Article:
Bill Boggs Channels 'Spike the Wonder Dog' with Hilarious Results
Springs resident, talk show pioneer and author Bill Boggs knows television from both sides of the camera. He was executive producer for The Morton Downey Jr. Show and built a decades-long career interviewing a long list of important, successful people on programs such as WNEW-TV’s Midday Live, Bill Boggs Corner Table on Food Network and My Generation on PBS. Now, at 78 years old, Boggs has twisted all his knowledge and experience together into a new novel satirizing the industry that made him. The Adventures of Spike the Wonder Dog: As Told to Bill Boggs hit shelves (virtual and otherwise) on May 19, bringing big laughs at a time when America desperately needs them.
The novel tells a fictional, contemporary account of his beloved, real-life English bull terrier (think Spuds MacKenzie), Spike, who achieved a level of fame on Boggs’ first regional TV show, Southern Exposure with Bill Boggs, syndicated in the South out of High Point, NC during the early 1970s. “That’s where the book opens,” Boggs points out, explaining how his real life and the lives of his characters, Spike and Bud, intersect. “One day I brought him in, put him on the show and people loved him. He was a natural clown, he would just look at guests, yawn, fall asleep, plus I could get him to do a lot of stunts and stuff—he was pretty malleable,” Boggs says. “The dog became a huge, huge star. People called him ‘Spike the Wonder Dog,’” he adds. “So, for a couple years he was a fixture on the show.”
Unfortunately, Spike died before Boggs got his big break doing Midday Live in New York, and the television star was left to forge ahead alone. “He was run over by a drunk driver. It was just a horrible thing,” Boggs recalls.
Now, more than three decades later, his new book imagines how things would have gone if Spike had lived and they arrived in the entertainment world together—this time starting in the modern age of reality television and social media, instead of what Boggs calls the “pre-Kardashian era.” The result is a hilarious, madcap adventure that pulls no punches in observing human inauthenticity and lampooning the industry he knows so well.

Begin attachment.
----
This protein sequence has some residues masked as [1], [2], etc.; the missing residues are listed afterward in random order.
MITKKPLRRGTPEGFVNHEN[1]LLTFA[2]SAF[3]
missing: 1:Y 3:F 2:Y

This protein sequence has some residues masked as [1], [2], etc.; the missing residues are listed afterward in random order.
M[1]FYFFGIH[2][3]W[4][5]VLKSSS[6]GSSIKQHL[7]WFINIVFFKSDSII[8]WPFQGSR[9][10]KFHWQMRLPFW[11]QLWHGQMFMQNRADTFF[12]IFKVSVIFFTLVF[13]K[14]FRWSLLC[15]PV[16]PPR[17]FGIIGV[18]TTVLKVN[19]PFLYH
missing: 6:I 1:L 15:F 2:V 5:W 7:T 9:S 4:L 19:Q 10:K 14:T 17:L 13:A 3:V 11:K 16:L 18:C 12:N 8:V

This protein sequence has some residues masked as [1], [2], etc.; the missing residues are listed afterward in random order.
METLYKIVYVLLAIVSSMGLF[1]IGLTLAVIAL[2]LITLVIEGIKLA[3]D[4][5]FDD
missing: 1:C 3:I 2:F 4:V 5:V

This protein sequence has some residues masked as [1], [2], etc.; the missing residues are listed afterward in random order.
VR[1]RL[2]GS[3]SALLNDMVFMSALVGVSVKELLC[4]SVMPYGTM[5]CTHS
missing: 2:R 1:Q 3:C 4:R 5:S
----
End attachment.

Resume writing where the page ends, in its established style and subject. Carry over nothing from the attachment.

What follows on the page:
Boggs’ concluded his TV career as a regular contributor to My Generation, a show for the over-50 set on PBS. Soon after it ended in 2012, he dedicated himself to writing, an art form Boggs did well from the beginning. “I started my career as a comedy writer and producer many, many years ago,” he says, also noting that Grosset & Dunlap published his debut novel, At First Sight, all the way back in 1980. That book, along with Boggs’ off-Broadway play, Talk Show Confidential, were optioned for a film about his life, but it was never made. In 2009, he published a self-help book, Got What It Takes?: Successful People Reveal How They Made It to the Top—So You Can, Too!, through HarperCollins.
“I’m in my ’70s now, I’ve been chasing TV jobs all my life. I learned to give this really deep focus to turn my life to writing,” Boggs says, describing how he devoted himself fully to putting his long-percolating ideas and notes for Spike the Wonder Dog onto the page. “I knew how it was going to end. I knew that the dog was going to become famous and become abducted, and essentially have to fight for his own survival. And I knew it was going to be a satire. I wanted to send up the world I’d been working in for 40 years, at least,” he adds, noting the story was always meant to be told from Spike’s perspective.
“I sat down to write the book and I knew it would be narrated by the dog,” Boggs says, recounting the process almost as if he was channeling Spike’s spirit from the great, dog beyond. “As soon as I started writing it, the voice of the central character came through me. It’s as if this crazy, funny dog’s personality transmuted somehow into the written world.”
Whatever happened while Boggs sat writing at his kitchen table, much of it during two summers in Springs, he tapped into something magical, or what Forrest Gump author Winston Groom calls “comedic wizardry” while raving, “Spike is the newest canine literary hero to take on the world with hilarious results.”
“The voice of the dog is what enabled the book to happen,” Boggs says. “I knew I was writing in a voice I had never written in or spoken in, and that is essentially what ignited the two-year process of writing Spike the Wonder Dog as Told to Bill Boggs,” he continues, pointing out why it’s “as told to” and not “told by” Bill Boggs.
The author doesn’t remember exactly when the idea for writing Spike the Wonder Dog hit him, but he believes he’d gotten over Spike’s untimely death long before conceiving the book. “Decades had gone by, but the scar was there of the death. I witnessed it with my own eyes. It was really horrible, but life goes on,” Boggs says, refuting the notion that this was a way to deal with unresolved grief. Instead, he characterizes the idea as a sort of epiphany. “It just ignited, like boom! It just took off. Suddenly every afternoon I was writing and having a great time doing it.”
This fact is clear through every fun-filled page.
The Adventures of Spike the Wonder Dog: as Told to Bill Boggs, with wonderful illustrations by Jacob Below, is available now online retailers and in stores.